It’s natural for investors to look out for resilient stocks that can last for the long term.
But you may want to expand your hunting ground.
It’s no secret that a wide swath of companies has been adversely impacted by lockdowns and border closures.
However, a small group have been left relatively unscathed, while the ones fortunate enough to be in technology or cloud-related sectors have even seen their businesses boom.
Of the many countries in the world, China has been one of the first to successfully control the spread of the coronavirus, thus enabling it to reopen its economy.
The Hong Kong stock market, with its vast array of Chinese companies, is therefore fertile hunting grounds for pandemic-resistant businesses that managed to withstand the tough conditions.
We introduce three Hong Kong stocks whose business has remained steady during this crisis.
VTech Holdings Limited (SEHK: 303)
VTech is a company that manufactures electronic learning products and toys for toddlers and babies.
The company is also the largest manufacturer of residential phones in the US.
Established in 1976, VTech has manufacturing facilities in Malaysia and China and employs around 26,000 employees.
Key markets for the company were impacted by lockdowns and the temporary closure of retail stores.
Despite this, sales for the first six months of the fiscal year 2021 (FY2021) ended 30 September 2020 turned out better than expected.
Revenue remained flat year on year at US$1.1 billion while gross profit inched up slightly by 3.5% year on year to US$357 million.
Net profit attributable to shareholders rose 4.5% year on year to US$123.6 million.
VTech maintained a strong balance sheet with US$137.1 million in cash with no debt.
An interim dividend of US$0.17 was declared, similar to the dividend declared in the same period last year.
The company expects sales of VTech and Leapfrog brands of electronic learning products to remain healthy in the US, but sales in Europe may be impacted by frequent lockdowns.
Sales in China continue to show improvement as speciality retailers have resumed business.
For telecommunication products, VTech plans to roll out a new line of VoIP phones under the Snom brand in early 2021 that may help to mitigate slower sales of commercial phones.
China Tower Corporation Limited (SEHK: 788)
China Tower is the world’s largest telecommunications tower infrastructure service provider.
The company operated around two million tower sites as of December 2020 and served a wide base of more than 3.3 million tenants.
The company’s business remained largely unaffected by the pandemic, with operating revenue rising 6.1% year on year to RMB 81.1 billion.
All three core divisions of China Tower posted year on year revenue growth.
Net profit jumped by 23% year on year to RMB 6.4 billion, while free cash flow generated amounted to RMB 20.4 billion.
A final dividend of RMB 0.02235 was declared by the board of directors.
The company is accelerating the implementation of its integrated wireless coverage because of 5G network deployment and the construction of more 5G infrastructure.
This strategy is part of its “One Core and Two Wings” approach where the company focuses on building its core tower business while also seeking business development opportunities for its distributed antenna system (DAS) and trans-sector site application and information (TSSAI) segments.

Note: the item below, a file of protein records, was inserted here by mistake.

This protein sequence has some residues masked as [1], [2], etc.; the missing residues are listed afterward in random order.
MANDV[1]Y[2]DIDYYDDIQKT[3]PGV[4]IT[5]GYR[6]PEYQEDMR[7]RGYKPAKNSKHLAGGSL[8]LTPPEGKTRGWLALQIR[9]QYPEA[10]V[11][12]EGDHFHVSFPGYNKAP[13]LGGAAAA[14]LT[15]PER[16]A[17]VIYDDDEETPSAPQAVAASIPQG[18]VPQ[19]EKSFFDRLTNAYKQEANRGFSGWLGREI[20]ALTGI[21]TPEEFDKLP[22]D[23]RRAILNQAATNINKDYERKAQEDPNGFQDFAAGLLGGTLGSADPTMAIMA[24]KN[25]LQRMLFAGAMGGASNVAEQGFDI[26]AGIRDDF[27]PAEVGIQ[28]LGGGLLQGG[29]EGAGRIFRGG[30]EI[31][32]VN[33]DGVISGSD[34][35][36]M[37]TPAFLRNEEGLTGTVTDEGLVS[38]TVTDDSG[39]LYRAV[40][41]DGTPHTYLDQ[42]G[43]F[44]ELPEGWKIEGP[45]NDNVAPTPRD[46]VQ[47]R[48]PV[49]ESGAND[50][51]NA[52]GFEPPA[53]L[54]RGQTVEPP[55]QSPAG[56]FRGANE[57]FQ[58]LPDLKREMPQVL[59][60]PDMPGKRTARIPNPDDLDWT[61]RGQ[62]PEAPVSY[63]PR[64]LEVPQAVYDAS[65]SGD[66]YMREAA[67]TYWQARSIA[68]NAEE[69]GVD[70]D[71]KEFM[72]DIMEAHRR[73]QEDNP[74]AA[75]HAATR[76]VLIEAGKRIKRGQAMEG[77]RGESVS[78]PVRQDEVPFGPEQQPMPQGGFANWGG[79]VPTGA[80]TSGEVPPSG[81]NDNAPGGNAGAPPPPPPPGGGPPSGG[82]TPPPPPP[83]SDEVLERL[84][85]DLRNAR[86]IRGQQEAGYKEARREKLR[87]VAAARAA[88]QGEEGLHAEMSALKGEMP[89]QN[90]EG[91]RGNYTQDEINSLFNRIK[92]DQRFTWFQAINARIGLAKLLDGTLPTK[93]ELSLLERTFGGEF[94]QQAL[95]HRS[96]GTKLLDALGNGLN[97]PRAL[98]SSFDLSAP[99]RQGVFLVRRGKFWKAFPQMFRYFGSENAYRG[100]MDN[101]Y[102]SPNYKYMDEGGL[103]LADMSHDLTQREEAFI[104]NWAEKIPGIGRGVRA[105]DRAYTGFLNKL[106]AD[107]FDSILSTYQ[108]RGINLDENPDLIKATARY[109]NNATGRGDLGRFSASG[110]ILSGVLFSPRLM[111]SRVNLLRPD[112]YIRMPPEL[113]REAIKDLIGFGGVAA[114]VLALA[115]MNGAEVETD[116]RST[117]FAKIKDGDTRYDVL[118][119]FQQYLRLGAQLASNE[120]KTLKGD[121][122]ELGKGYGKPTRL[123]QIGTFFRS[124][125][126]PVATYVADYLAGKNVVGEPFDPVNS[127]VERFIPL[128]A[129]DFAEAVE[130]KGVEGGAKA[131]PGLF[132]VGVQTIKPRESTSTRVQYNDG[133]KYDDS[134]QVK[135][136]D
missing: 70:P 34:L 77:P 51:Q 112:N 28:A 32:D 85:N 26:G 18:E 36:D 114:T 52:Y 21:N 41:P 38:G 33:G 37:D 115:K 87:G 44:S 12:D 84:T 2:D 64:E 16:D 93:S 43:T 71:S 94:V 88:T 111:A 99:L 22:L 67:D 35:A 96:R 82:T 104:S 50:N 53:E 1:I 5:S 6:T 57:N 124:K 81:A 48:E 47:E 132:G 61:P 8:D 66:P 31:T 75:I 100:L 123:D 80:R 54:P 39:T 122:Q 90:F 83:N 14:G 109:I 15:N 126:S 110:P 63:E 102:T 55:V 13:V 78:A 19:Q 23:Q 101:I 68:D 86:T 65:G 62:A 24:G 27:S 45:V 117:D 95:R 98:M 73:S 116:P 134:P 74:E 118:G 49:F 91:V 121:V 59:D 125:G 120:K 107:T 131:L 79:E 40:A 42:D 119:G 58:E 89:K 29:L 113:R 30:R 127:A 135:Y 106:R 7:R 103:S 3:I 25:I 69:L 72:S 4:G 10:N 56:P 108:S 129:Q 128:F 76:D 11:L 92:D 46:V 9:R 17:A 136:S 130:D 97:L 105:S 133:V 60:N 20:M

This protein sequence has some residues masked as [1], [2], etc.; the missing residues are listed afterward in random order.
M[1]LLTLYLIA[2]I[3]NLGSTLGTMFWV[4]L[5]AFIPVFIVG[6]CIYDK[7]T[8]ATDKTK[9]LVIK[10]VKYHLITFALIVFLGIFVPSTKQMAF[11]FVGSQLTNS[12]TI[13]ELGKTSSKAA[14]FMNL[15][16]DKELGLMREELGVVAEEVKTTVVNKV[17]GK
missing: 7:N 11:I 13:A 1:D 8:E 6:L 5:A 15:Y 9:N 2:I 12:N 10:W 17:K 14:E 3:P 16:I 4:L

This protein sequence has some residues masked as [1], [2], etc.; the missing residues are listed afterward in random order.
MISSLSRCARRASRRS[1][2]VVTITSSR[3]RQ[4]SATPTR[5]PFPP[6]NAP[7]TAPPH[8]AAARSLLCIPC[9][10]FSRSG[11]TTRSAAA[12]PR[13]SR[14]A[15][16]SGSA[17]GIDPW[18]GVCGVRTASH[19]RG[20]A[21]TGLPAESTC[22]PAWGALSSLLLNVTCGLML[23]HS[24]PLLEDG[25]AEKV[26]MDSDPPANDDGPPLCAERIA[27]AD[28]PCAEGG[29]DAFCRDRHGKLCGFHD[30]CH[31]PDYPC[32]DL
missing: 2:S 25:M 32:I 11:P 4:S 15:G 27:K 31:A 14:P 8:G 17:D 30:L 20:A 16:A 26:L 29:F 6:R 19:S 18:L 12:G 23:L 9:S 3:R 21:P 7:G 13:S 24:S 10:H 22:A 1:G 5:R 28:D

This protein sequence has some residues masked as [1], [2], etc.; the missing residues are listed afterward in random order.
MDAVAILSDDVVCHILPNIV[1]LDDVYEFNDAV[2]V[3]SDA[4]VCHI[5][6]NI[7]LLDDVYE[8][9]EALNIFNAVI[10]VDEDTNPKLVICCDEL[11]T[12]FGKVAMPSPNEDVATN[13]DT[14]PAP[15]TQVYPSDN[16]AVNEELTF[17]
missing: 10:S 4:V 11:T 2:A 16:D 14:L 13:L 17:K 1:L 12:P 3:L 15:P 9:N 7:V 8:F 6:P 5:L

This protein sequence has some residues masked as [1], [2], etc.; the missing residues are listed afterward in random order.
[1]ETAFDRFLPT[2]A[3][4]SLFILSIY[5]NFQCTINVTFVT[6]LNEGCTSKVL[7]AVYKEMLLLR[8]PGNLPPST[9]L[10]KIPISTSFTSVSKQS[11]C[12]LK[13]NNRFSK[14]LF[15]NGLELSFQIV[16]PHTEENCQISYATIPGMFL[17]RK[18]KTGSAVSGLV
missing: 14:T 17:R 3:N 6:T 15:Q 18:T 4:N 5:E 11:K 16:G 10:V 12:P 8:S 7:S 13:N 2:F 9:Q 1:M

The DAS division’s revenue grew 32.7% year on year while the TSSAI division revenue surged by 89.4% year on year, though both are still small contributors to the company’s overall revenue.
Sun Art Retail Group Limited (SEHK: 6808)
Sun Art is a leading retailer that operates hypermarkets, superstores and mini-marts under the RT-Mart, RT-Super and RT-Mini brands.
As of 31 December 2020, the company owned 484 hypermarkets, six superstores and 24 mini-stores in China with a total gross floor area of around 13 million square metres across 29 provinces.
Sun Art has shown steady improvement in its net profit over the years despite revenue remaining largely flat.
Turnover dipped slightly from RMB 96.4 billion in 2015 to RMB 95.5 billion in 2020, but net profit increased from RMB 2.44 billion to RMB 2.87 billion.
During the pandemic, Sun Art managed to keep 2020’s sales constant at RMB 95.5 billion, unchanged from 2019.
Profit attributable to shareholders inched up 1.3% year on year to RMB 2.9 billion.
Its balance sheet was rock-solid with RMB 17.4 billion in cash and financial assets with zero debt.
Despite the crisis, Sun Art continued to expand in 2020, opening a total of 31 new stores of varying formats across China.
These new stores contributed to sales during the year and helped to mitigate sales declines in existing stores.
The pandemic also helped the company to boost its online shopping numbers, with an increase in B2C (business to consumer) daily order per store.
The number of registered B2C users exceeded 69 million while active users amounted to 16.5 million.
Moving forward, Sun Art intends to incubate new businesses as it believes the superstore model is mature and cannot grow as quickly.
It is testing out community group buying and also trialling a pilot “warehouse-based” store model.
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Disclaimer: Royston Yang does not own shares in any of the companies mentioned.